Pachulia never would state such a case because he’s not the kind of guy to seek individual accolades, even though he was flattered that his Georgian countrymen sparked a social media campaign that almost got the 13-year veteran voted into the All-Star Game.
But the past four games have illustrated a pretty clear picture of just what Pachulia means to the Mavs. They went 1-2 without him while he rested his sore right Achilles tendon during their road trip, barely squeaking out a win over the lowly Los Angeles Lakers. But in Pachulia’s return Friday night, the Mavs cruised to a 91-79 win over the Brooklyn Nets with the big man making a major impact.
Pachulia put up 16 points and 12 rebounds, recording his 21st double-double of the season, matching his career high. However, his intelligence and intangibles are at least as important to the Mavs as his production.
“I always say he’s a veteran that every team would love to have,” Dirk Nowitzki said. “He’s smart. He’s skilled. He’s a very, very good passer from the high post. He doesn’t care about himself or his numbers. He just wants to win. Everybody loves a guy like that on their team, and he’s been great for us.”
Backup centers Salah Mejri and JaVale McGee provide much more fodder for the highlight shows, but the Mavs missed Pachulia’s veteran savvy while he wore a suit and sat behind the bench next to owner Mark Cuban.
“If you love this game, you always want to be out there, not in the sideline dressed in the street clothes,” Pachulia said. “Especially when you know you can help the team. You just want to be involved, want to be part of the team. I love this game so much and enjoy being with the guys so much on the court.”
Pachulia isn’t nearly as effective rolling to the basket as his high-rising backups, but coach Rick Carlisle has to pull many pages from the playbook when his starting center isn’t available. Pachulia’s smart screening and passing -- he had three assists Friday night -- open up creative avenues that aren’t possible with the vast majority of post players.
“He’s such a clever passer, screener and ball-mover,” Carlisle said. “He’s just very unique. He’s got the mentality of a perimeter player in many ways. And in many ways, he has the mentality of a point guard because he has the ability to see things as they develop and even before they develop at times. He can put the passes on time and on target. He’s a unique guy.”
Pachulia, whose lack of leaping ability has translated into locker room comedy routines, never has been the traditional rim protector. But the Mavs are a much better defensive team with him on the floor because of his brain. He pilots the defense with his communication and rarely gets caught out of position.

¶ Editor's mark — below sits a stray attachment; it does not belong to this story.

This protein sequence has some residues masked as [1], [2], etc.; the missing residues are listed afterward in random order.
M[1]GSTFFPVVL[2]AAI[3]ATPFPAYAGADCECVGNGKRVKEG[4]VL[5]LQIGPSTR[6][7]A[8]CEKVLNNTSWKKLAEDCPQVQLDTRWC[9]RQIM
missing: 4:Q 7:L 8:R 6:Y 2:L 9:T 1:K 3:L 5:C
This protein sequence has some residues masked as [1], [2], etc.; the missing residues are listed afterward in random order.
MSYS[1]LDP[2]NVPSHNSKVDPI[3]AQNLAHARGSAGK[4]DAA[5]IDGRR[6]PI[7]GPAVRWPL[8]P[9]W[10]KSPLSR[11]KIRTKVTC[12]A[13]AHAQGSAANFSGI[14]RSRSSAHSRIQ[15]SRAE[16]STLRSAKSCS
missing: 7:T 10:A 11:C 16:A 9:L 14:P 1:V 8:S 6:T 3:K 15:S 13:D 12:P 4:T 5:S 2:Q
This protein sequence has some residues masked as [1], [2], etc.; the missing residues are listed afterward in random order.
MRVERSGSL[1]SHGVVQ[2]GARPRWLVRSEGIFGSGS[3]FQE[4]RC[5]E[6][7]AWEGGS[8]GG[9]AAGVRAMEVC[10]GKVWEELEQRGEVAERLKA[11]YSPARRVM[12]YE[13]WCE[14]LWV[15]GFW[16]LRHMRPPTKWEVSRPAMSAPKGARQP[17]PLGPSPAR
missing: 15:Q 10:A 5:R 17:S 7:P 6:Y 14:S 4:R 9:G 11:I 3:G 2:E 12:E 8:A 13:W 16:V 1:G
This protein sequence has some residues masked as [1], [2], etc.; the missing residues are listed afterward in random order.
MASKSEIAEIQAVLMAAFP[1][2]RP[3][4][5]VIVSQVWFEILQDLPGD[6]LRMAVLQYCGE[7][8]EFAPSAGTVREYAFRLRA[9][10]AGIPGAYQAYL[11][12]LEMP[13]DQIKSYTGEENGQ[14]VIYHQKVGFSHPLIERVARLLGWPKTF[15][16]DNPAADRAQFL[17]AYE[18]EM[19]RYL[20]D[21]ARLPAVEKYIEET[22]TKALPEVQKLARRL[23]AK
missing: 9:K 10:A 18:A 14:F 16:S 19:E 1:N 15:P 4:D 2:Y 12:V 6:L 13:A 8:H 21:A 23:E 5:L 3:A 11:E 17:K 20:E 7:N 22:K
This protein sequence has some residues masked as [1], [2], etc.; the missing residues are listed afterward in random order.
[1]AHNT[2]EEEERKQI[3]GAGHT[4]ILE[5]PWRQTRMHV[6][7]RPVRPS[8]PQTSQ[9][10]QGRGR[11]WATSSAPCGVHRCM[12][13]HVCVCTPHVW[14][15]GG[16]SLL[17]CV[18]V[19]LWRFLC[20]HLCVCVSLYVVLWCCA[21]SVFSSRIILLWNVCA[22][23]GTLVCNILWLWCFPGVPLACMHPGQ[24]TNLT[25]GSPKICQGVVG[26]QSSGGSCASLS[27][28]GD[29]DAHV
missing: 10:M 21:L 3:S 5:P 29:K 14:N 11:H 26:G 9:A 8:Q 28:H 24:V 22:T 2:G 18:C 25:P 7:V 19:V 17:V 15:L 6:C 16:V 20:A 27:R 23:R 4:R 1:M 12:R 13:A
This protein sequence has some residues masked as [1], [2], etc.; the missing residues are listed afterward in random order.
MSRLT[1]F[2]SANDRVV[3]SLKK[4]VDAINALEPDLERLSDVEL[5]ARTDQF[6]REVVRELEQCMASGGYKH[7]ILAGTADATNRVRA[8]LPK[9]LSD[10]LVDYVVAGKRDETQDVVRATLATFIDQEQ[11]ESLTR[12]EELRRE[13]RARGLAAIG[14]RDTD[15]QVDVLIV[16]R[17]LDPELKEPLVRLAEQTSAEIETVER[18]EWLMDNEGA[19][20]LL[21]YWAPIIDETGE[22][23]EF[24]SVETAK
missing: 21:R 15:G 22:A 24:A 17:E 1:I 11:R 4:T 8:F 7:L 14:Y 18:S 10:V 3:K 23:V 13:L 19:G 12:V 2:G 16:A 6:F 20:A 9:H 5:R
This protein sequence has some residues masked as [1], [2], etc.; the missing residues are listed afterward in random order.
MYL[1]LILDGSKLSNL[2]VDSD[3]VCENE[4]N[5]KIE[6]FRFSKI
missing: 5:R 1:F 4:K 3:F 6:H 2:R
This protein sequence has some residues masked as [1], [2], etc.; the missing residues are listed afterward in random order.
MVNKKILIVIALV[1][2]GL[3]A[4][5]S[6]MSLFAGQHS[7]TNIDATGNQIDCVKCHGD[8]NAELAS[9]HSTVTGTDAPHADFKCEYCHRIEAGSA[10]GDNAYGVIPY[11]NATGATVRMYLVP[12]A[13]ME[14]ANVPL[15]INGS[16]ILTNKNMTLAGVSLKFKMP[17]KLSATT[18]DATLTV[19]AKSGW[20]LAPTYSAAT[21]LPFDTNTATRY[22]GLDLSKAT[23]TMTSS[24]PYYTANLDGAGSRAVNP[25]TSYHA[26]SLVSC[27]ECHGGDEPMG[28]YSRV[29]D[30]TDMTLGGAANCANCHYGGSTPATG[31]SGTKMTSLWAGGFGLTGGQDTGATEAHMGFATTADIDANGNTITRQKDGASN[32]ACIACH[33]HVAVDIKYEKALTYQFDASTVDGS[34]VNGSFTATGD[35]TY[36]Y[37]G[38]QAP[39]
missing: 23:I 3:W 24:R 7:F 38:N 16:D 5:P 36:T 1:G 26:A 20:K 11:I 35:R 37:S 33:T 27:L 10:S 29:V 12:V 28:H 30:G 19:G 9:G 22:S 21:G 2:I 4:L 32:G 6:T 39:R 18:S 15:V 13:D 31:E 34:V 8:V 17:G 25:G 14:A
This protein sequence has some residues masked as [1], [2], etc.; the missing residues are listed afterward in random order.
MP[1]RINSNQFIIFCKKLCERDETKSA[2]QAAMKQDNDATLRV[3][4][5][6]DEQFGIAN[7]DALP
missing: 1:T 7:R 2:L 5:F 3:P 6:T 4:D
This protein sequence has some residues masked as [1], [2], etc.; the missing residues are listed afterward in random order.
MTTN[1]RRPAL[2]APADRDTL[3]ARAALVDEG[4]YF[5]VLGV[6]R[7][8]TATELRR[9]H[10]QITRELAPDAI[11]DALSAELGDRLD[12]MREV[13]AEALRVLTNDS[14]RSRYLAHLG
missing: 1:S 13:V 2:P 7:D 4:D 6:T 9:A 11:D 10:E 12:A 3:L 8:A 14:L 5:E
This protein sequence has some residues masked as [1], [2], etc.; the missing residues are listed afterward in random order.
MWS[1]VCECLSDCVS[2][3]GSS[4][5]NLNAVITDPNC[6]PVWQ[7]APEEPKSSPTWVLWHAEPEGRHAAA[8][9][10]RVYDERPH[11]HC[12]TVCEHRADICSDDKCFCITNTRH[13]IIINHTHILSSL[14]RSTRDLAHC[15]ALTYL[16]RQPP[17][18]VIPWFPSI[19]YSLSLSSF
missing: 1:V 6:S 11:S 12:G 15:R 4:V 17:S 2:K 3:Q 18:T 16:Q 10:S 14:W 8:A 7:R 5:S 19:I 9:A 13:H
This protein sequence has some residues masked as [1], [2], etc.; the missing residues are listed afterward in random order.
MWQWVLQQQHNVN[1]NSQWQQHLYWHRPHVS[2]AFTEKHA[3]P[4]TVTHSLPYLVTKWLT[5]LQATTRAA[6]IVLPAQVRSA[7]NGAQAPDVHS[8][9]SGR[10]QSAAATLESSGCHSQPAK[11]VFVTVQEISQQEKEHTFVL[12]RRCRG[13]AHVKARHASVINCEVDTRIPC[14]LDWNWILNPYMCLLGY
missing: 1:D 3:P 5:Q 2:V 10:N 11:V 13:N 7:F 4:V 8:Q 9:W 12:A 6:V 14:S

Pachulia is also physical enough to match up with the league’s best post-up scorers without help. That was his assignment Friday night. Brooklyn’s Brook Lopez, who had a pair of 38-point performances in recent visits to the American Airlines Center, still put up nice numbers. However, he had to battle for his 28 points on 10-of-21 shooting, and the Nets’ other scoring threats didn’t have the benefit of catching the Mavs rotating to double team. That was a factor in the off nights by Joe Johnson and Thaddeus Young, who combined for 24 points on 7-of-21 shooting.
“We definitely just missed his toughness and the mindset he brings and his energy,” Chandler Parsons said of Pachulia after putting up a double-double of his own with 19 points and 10 rebounds against the Nets.
Pachulia ranks among the league’s best value acquisitions of the summer. Dallas was desperate for a center, having been left at the free-agency altar by DeAndre Jordan, when the cap-clearing Milwaukee Bucks offered Pachulia for literally nothing (a protected top-55 second-round pick).
In return, the Mavs got a “walking double-double,” as Parsons refers to Pachulia, and an inspirational leader.
Pachulia already has delivered more than the Dallas decision-makers honestly expected when they made the deal to get him. Carlisle has asked much more of the big man than he anticipated; Pachulia is playing more minutes (29.2 per game) than he has in a decade.
That workload took a toll, causing the soreness in the Achilles tendon he had surgically repaired a few years ago. The Mavs erred on the side of caution by resting Pachulia the whole road trip and believe his pain can be managed the rest of the season.
“A little pain is no problem,” Pachulia said.
No Pachulia, on the other hand, would be a major problem for the Mavs.